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ESC p is history in *shell*, in bash, C-p

From: Dan Jacobson
Subject: ESC p is history in *shell*, in bash, C-p
Date: 08 Jun 2002 02:23:19 +0800
User-agent: Gnus/5.09 (Gnus v5.9.0) Emacs/21.1

Do you find, after using a *shell* window for half an hour, and then
going back to a usual non-emacs bash session, you carry over the ESC p
history recall habit, for a few accidental commands, even though you
wonder why you don't know better, and should be hitting C-p, being
that you only use a emacs *shell* window 2% of the time.

Does this "indicate" (as they say in medicine) that in non-emacs bash
one should bind ESC p and ESC n to do the same as C-p and C-n?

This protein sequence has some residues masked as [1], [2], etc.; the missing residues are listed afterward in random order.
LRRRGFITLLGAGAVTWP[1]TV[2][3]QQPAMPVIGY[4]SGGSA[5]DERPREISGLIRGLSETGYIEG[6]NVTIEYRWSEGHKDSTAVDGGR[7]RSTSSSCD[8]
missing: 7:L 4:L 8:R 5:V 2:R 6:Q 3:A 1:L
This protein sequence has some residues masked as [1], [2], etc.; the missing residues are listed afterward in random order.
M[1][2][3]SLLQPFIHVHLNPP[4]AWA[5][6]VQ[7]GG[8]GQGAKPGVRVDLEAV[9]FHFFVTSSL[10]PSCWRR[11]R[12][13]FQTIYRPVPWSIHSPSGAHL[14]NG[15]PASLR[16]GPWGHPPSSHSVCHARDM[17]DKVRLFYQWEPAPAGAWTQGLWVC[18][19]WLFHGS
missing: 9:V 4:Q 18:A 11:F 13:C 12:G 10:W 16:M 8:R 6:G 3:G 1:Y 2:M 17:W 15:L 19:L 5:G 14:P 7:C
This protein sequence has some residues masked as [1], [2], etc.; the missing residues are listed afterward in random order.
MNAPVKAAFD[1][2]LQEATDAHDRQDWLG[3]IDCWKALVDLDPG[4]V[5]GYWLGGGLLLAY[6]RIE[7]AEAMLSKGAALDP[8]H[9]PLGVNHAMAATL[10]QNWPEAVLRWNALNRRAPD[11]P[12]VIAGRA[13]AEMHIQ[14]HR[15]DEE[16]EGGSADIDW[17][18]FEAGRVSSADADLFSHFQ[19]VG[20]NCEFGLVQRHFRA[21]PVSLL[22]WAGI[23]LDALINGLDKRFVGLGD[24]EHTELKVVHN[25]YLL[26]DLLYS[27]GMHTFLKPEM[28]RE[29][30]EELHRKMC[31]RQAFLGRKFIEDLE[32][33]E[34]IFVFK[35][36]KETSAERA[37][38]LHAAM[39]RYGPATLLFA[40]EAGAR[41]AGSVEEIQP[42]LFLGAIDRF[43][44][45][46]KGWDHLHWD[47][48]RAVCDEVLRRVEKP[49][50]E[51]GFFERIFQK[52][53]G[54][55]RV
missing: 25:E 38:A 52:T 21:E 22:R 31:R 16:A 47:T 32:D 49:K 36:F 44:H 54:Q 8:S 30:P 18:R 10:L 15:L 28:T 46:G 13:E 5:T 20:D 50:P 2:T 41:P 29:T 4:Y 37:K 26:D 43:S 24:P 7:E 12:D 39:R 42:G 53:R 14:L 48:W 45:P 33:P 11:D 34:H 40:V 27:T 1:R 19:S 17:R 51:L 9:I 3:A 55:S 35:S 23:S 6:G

But wait, why should I let this little punk ESC p dominate the C-p
I've used for years?   The answer must lie in correcting the brain
splitting design flaw that has existed for ~20 years; we must make C-p
somehow behave in *shell* ... hmm, perhaps a vi-like mode switching,
"now I want to be on the command line", "now I want full editing over
the buffer contents".  Throughout this it doesn't seem to make sense
to allow the user to alter the output of previous commands... oh, that
is besides the point.

Anyway, an undeniable brain splitter.  One of my goals in using free
software was that never again would I be "forced" to have my brain

> then rebind the keys, silly.

it's not that simple. 

(Yes emacs also has a terminal emulator with C-p for history... but
then I wouldn't have started that window in emacs in the first
place... mainly for easy copying of output...)
http://jidanni.org/ Taiwan(04)25854780

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